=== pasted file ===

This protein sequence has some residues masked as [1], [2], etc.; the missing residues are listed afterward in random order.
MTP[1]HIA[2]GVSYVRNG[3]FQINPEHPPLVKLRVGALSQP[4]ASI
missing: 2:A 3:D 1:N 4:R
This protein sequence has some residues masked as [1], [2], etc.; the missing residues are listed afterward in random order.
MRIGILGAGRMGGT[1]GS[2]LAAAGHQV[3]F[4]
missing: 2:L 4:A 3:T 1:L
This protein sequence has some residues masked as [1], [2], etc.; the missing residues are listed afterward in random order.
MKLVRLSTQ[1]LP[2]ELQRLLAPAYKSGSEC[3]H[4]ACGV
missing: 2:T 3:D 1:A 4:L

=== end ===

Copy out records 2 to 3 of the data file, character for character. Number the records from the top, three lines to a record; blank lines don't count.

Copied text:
This protein sequence has some residues masked as [1], [2], etc.; the missing residues are listed afterward in random order.
MRIGILGAGRMGGT[1]GS[2]LAAAGHQV[3]F[4]
missing: 2:L 4:A 3:T 1:L
This protein sequence has some residues masked as [1], [2], etc.; the missing residues are listed afterward in random order.
MKLVRLSTQ[1]LP[2]ELQRLLAPAYKSGSEC[3]H[4]ACGV
missing: 2:T 3:D 1:A 4:L